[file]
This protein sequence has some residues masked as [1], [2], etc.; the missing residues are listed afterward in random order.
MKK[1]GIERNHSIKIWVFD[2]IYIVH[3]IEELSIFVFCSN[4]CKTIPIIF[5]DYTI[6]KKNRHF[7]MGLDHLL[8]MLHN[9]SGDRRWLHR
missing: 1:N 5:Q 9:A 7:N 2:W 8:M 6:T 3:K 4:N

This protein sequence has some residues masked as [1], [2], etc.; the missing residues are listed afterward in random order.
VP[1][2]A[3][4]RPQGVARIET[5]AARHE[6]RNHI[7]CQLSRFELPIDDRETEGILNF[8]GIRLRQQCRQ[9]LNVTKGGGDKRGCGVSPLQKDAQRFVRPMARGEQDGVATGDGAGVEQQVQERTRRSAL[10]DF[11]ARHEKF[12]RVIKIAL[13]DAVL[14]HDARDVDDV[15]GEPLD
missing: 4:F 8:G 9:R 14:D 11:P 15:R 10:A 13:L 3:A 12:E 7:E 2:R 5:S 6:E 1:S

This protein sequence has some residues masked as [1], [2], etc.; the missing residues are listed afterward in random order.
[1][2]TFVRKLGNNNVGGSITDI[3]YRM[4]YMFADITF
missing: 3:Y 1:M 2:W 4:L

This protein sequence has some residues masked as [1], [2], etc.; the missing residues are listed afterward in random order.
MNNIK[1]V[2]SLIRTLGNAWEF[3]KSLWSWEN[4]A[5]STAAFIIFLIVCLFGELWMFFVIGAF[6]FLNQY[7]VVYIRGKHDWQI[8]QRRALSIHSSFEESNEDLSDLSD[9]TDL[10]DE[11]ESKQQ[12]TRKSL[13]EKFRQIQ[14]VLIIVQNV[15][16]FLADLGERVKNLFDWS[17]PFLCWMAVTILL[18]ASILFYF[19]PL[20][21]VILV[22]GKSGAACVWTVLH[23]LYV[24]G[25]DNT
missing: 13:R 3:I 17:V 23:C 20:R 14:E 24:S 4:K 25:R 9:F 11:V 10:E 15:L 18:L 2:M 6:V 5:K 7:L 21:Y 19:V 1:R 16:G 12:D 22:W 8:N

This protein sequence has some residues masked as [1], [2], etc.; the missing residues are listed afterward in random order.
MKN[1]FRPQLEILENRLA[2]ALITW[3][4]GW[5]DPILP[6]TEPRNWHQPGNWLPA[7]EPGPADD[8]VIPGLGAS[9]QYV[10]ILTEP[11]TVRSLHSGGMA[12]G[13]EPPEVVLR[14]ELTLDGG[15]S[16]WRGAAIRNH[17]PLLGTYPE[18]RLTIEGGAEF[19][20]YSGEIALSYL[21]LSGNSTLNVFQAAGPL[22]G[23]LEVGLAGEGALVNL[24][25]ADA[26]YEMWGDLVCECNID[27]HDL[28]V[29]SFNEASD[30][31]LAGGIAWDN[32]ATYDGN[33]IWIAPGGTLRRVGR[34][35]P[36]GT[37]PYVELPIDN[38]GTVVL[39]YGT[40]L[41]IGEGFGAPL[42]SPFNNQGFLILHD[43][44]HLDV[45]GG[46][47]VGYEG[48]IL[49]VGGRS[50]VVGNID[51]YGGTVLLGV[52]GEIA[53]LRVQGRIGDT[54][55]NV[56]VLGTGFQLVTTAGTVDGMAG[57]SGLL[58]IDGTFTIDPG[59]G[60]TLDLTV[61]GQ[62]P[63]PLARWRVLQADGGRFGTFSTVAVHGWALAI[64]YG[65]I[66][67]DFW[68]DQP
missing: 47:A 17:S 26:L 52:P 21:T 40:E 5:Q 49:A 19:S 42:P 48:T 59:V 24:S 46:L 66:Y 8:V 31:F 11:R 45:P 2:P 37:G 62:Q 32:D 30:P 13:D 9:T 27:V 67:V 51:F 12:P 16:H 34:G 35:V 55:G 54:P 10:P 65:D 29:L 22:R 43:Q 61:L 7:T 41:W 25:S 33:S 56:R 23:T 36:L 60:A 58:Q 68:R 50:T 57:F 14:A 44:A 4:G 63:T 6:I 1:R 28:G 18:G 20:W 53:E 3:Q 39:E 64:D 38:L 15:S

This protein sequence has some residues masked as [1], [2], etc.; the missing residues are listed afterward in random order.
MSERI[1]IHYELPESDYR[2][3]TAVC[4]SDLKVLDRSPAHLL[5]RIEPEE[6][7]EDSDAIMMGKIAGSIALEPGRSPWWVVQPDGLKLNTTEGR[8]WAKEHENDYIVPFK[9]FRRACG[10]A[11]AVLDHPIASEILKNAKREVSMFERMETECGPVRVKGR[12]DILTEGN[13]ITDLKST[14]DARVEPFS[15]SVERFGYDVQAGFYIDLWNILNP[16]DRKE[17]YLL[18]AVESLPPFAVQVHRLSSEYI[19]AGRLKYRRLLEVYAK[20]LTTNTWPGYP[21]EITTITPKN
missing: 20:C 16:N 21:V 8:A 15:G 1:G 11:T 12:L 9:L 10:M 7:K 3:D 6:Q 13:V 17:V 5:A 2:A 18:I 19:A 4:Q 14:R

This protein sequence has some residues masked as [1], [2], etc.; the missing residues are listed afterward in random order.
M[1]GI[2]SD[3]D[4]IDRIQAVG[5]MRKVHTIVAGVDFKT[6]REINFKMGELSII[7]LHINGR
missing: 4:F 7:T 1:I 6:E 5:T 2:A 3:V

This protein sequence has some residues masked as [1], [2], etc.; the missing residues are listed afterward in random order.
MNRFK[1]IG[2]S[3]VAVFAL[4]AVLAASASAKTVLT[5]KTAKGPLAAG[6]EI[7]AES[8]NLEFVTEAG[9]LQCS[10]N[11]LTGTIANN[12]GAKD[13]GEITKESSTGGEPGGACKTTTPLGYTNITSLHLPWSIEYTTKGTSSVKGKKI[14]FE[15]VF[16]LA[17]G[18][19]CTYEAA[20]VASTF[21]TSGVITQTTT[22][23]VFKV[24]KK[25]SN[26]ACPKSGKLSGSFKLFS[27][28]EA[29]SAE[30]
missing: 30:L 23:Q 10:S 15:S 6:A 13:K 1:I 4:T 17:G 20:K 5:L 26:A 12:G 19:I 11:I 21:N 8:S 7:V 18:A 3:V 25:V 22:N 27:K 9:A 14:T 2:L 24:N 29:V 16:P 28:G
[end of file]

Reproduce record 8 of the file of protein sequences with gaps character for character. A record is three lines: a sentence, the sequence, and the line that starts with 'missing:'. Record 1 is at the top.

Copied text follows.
This protein sequence has some residues masked as [1], [2], etc.; the missing residues are listed afterward in random order.
MNRFK[1]IG[2]S[3]VAVFAL[4]AVLAASASAKTVLT[5]KTAKGPLAAG[6]EI[7]AES[8]NLEFVTEAG[9]LQCS[10]N[11]LTGTIANN[12]GAKD[13]GEITKESSTGGEPGGACKTTTPLGYTNITSLHLPWSIEYTTKGTSSVKGKKI[14]FE[15]VF[16]LA[17]G[18][19]CTYEAA[20]VASTF[21]TSGVITQTTT[22][23]VFKV[24]KK[25]SN[26]ACPKSGKLSGSFKLFS[27][28]EA[29]SAE[30]
missing: 30:L 23:Q 10:S 15:S 6:A 13:K 1:I 4:T 17:G 20:K 5:L 26:A 12:G 19:I 11:I 21:N 8:S 7:V 18:A 3:V 25:V 22:N 27:K 9:A 14:T 2:L 24:N 29:V 16:P 28:G